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MICH: Construction sites and Humans

Tell us about yourself. How did you become an artist?

We never think of ourselves as artists. We are simply artisans in the audiovisual field. Our daily work is the result of passion and patience. Everything starts with a ritual - like a coffee ritual. The Italian "moka" became our inspirational symbol. We started with commercials and still make a living with branded content. We became artisans when we found a good balance between the time spent telling stories for others and the time spent expressing ourselves with stories.

What was your first job in the art field?

As a collective, we have different paths: Paula is a sound designer, starting from an English and Spanish background. Her first job was a short film a documentary on Alpinism (Breaking Myths about Albinism, 2016). Luca Walter and Angelo have been working together since 2016. The first documentary was realized in the jail of Brescia (Fragile Links, 2017). It is the story of a theater workshop for prisoners. Here we started working on the observation of the relationships among different solitudes.

What makes you want to tell stories? In other words, what are the themes/issues you want to incorporate into your work?

We are inspired by fluidity and opposites. Our work, as well, turns into a disposition of opposites and the transition from one opposite to another. Our attention is dedicated to the theme "How to build a human". For example, Mich: Construction sites and Humans was a commercial that became a documentary. The story of a successful architect became the story of a father and his fragilities. Our commissioner became our main character.

It is a story of a giant who runs and runs, and when he stops, starts feeling very little.

We are always interested in the relationship between the feeling of solitude and the energy of ideas. We work a lot on the mystery of family links: as Italian natives, we focus on the importance of the communities and places where relations develop.

Please tell us about your vision and your method of approaching a new project.

We like when places talk instead of our characters, and when our characters act because they are part of a place. Our approach is the result of a complex process of translating meetings into a narrative flow of images and acts, in which biographies and storylines all come together.

Who are your filmmaking influencers? What are the films that were influential for you?

Our main influencer is Gianfranco Rosi (Sacro Gra, Fuocoammare, Notturno). We appreciate the way he builds stories around places, inspired by his sense of waiting and his capacity of observing.

We are also grateful to Roberto Minervini and Jonathan Nossiter: for the sense of the truth that comes out just by recording the "human comedy" hidden behind a social theme.

And we are always impressed by Chloé Zhao and Gertrud Pinkus and their way of melange documentary and fiction. Songs my brother taught me and The value of the woman is her silence (Il valore della donna è il suo silenzio, 1980) is still a valuable reference for us.

How do you think the industry is changing? How has COVID affected independent filmmaking/creation?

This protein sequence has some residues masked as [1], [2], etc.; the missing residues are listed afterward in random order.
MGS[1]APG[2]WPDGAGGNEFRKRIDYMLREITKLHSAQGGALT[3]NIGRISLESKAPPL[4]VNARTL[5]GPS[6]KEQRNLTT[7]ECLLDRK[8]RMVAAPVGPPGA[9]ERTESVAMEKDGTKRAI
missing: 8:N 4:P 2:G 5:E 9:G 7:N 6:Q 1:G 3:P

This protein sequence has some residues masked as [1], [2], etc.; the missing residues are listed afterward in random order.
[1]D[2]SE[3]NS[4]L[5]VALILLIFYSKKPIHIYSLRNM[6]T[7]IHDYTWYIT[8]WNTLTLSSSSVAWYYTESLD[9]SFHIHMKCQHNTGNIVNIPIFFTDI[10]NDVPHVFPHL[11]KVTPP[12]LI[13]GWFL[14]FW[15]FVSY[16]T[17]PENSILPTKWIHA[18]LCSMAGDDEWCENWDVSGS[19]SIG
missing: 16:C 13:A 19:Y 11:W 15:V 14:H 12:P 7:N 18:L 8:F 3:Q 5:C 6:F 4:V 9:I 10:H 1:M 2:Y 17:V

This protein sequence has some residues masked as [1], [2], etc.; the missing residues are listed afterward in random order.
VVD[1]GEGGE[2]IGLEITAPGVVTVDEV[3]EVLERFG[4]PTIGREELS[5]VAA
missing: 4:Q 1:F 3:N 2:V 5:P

The "industry" is still changing more than the "art". At the beginning of the pandemic, we believed it was the occasion to meditate on the production system. And effectively, since that, something changed: online platforms are more powerful, and cinema is in crisis. Last year there were 492 films in Italy, more than one film per day, but most of them was a failure. People preferred to watch films online. Luckily, there are still festivals, a kind of happy oasis. The industry should stay more in contact with these living moments to find new vitality.

What advice would you give to aspiring artists? What are some of the things they must follow/avoid?

Please, avoid being "story hunters". You need to train your capacity to recognize the stories. And for that, be patient.

At the same time, avoid egoism. We call it to be a Prima Donna: it happens when an artist wants to be at the center of attention and refuses to collaborate. A film is a collective work, we have to remind it every day.

Do you think films/stories can bring about a change in the world?

The poet Anne Carson said that "to break a limitation is to stay human". The stories don't change the world, but the world changes the stories. And stories inspire people. And in the end, people can change the world and communicate this change through films.

What do you think people like to watch these days? Has the pandemic changed people's taste?

Our tastes need to be educated all the time. If there is no more "mass media" orientation, it is because audiences are divided into so many niches. The pandemic has given more power to the algorithms and algorithms work with the same niches. But niches do not mean everybody. The Covid-19 situation stimulated creators and audiences to rediscover relationships and, at the same time, generated a sense of evasion.

Please tell us about your upcoming projects.

We are working on a short film and on a long one: the first is the story of a singular priest and his relationship with the web community of Instagram; the second is about wine and the fight between industrials and farmers.


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